This is a question I get a lot these days. Yes, employers can force employees to be vaccinated, with exceptions. Some exceptions that come to mind are religious, disability, and pregnancy.
Yes, employees can be terminated for refusing to vaccinate, unless they fall within a legal exception. If they do fall within an exception, then the issue will be whether there is a hardship on the employer. If the employer can prove there is a hardship, they may still be able to terminate, even with an exception.
Same answer on hiring. However, employers aren’t going to be allowed to ask potential employees if they are vaccinated during the interview process. I believe this will play out similarly to any other medical issue. What I think will happen is the employers will be able to make a conditional offer of employment, and then the employee will have to disclose whether or not vaccinated, and whether or not there is an exception.
The EEOC has issued a pretty comprehensive guidance on COVID, and it includes vaccines. It addresses issues like disabilities, etc. For instance:
Is asking or requiring an employee to show proof of receipt of a COVID-19 vaccination a disability-related inquiry?
No. There are many reasons that may explain why an employee has not been vaccinated, which may or may not be disability-related. Simply requesting proof of receipt of a COVID-19 vaccination is not likely to elicit information about a disability and, therefore, is not a disability-related inquiry. However, subsequent employer questions, such as asking why an individual did not receive a vaccination, may elicit information about a disability and would be subject to the pertinent ADA standard that they be “job-related and consistent with business necessity.” If an employer requires employees to provide proof that they have received a COVID-19 vaccination from a pharmacy or their own health care provider, the employer may want to warn the employee not to provide any medical information as part of the proof in order to avoid implicating the ADA.
Even Florida doesn't seem to have banned all employers from demanding proof. The statute says:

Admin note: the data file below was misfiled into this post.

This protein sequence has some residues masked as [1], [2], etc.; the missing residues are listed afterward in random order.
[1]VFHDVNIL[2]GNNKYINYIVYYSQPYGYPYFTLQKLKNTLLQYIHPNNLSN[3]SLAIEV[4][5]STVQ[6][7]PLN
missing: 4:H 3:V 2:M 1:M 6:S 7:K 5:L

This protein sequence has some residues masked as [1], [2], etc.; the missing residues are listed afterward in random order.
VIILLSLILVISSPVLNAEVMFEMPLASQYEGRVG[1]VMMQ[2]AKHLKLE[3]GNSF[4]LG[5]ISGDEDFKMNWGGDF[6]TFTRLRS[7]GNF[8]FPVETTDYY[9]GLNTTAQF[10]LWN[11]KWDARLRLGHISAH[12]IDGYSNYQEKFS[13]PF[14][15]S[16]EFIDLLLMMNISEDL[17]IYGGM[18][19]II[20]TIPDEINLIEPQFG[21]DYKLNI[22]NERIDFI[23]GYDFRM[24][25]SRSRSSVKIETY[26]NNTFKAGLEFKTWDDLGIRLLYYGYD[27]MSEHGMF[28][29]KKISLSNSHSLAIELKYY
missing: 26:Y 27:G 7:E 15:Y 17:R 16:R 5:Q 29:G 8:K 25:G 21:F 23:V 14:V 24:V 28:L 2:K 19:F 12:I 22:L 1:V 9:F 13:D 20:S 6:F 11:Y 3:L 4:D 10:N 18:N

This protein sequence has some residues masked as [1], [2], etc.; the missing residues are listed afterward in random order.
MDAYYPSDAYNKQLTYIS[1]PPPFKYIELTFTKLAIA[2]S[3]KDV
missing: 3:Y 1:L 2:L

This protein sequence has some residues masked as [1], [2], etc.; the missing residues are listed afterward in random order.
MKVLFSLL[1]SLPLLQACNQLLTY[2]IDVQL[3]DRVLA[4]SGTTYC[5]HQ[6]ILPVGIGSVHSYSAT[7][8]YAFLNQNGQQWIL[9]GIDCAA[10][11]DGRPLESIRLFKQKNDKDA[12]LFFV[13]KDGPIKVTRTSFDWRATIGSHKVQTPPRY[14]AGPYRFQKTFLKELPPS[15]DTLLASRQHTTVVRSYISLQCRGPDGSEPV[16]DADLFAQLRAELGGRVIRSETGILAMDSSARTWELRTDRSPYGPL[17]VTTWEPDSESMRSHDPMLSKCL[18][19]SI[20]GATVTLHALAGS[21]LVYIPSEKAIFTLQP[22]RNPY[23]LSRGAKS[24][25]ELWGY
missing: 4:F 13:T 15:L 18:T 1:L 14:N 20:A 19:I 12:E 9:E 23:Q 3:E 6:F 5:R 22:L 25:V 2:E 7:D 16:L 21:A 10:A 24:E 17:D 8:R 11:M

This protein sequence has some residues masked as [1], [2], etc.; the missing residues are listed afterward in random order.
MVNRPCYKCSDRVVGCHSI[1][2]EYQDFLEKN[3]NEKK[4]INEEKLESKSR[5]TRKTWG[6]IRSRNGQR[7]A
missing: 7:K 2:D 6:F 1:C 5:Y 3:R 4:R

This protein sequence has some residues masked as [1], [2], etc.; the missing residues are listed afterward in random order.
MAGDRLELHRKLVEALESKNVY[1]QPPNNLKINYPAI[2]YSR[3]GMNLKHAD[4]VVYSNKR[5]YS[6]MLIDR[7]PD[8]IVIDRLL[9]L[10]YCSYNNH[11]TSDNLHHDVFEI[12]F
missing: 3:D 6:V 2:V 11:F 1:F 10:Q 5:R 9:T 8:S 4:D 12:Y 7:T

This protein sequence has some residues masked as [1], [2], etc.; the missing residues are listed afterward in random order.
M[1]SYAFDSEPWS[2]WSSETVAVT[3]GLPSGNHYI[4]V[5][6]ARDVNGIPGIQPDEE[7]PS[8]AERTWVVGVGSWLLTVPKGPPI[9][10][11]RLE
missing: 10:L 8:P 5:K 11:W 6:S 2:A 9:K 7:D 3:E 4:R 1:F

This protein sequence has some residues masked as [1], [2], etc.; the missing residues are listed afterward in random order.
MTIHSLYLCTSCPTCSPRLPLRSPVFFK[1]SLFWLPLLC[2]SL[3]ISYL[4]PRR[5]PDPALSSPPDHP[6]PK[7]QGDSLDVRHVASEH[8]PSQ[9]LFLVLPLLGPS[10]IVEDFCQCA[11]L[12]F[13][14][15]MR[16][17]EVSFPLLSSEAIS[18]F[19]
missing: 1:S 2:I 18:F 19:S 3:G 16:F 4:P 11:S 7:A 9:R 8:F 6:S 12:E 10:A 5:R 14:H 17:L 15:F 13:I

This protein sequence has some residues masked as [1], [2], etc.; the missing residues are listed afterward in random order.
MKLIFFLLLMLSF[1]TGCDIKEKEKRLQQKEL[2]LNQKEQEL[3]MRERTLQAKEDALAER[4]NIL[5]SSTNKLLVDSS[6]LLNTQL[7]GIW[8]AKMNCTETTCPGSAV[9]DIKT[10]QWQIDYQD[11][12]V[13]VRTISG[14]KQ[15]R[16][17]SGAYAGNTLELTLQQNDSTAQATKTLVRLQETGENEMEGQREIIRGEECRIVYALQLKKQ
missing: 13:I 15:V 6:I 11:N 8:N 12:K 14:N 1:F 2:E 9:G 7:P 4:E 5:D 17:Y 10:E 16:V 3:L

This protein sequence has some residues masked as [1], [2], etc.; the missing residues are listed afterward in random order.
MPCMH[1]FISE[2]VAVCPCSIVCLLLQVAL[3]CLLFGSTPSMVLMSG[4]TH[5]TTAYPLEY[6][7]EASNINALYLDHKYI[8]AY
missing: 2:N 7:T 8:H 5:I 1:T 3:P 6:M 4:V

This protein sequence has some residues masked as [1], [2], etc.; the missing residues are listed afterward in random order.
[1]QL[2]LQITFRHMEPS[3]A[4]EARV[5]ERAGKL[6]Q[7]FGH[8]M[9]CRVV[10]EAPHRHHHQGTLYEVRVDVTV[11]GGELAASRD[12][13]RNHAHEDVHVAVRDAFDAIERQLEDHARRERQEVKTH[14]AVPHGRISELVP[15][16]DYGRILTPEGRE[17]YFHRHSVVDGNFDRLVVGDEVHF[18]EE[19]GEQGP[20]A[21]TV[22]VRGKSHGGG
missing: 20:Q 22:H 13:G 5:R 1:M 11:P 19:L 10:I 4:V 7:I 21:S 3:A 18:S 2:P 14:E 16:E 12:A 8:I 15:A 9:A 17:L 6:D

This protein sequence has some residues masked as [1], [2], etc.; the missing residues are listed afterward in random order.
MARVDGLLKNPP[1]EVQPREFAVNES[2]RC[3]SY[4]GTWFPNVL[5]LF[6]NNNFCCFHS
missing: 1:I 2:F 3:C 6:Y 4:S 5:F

381.00316 COVID-19 vaccine documentation.—1122 (1) A business entity, as defined in s. 768.38 to include1123 any business operating in this state, may not require patrons or1124 customers to provide any documentation certifying COVID-191125 vaccination or post-infection recovery to gain access to, entry1126 upon, or service from the business operations in this state.1127 This subsection does not otherwise restrict businesses from1128 instituting screening protocols consistent with authoritative or1129 controlling government-issued guidance to protect public health.1130 (2) A governmental entity as defined in s. 768.38 may not1131 require persons to provide any documentation certifying COVID-191132 vaccination or post-infection recovery to gain access to, entry1133 upon, or service from the governmental entity’s operations in1134 this state. This subsection does not otherwise restrict1135 governmental entities from instituting screening protocols1136 consistent with authoritative or controlling government-issued1137 guidance to protect public health.1138 (3) An educational institution as defined in s. 768.38 may1139 not require students or residents to provide any documentation1140 certifying COVID-19 vaccination or post-infection recovery for1141 attendance or enrollment, or to gain access to, entry upon, or1142 service from such educational institution in this state. This1143 subsection does not otherwise restrict educational institutions1144 from instituting screening protocols consistent with1145 authoritative or controlling government-issued guidance to1146 protect public health.1147 (4) The department may impose a fine not to exceed $5,0001148 per violation.1149 (5) This section does not apply to a health care provider1150 as defined in s. 768.38; a service provider licensed or1151 certified under s. 393.17, part III of chapter 401, or part IV1152 of chapter 468; or a provider with an active health care clinic1153 exemption under s. 400.9935.1154 (6) The department may adopt rules pursuant to ss. 120.5361155 and 120.54 to implement this section.
So, as I read this, Florida government employers and educational institutions may not demand proof of vaccination from employees, but private employers may ask employees for proof (but possibly not if the employees are also patrons or customers of the business). Healthcare providers are exempt and may demand proof from anyone.
Nothing in this statute keeps anyone from asking the question, only from demanding proof, so even those employers who aren't allowed to demand proof can fire employees if they find out they lied about vaccines. And there's real reason for employers to want to know this information, because OSHA has different safety standards for workplaces with 100% vaccinated employees versus those with only partially vaccinated workplaces.
In general, employers can ask if you've been vaccinated, and can demand you be vaccinated, with some exceptions.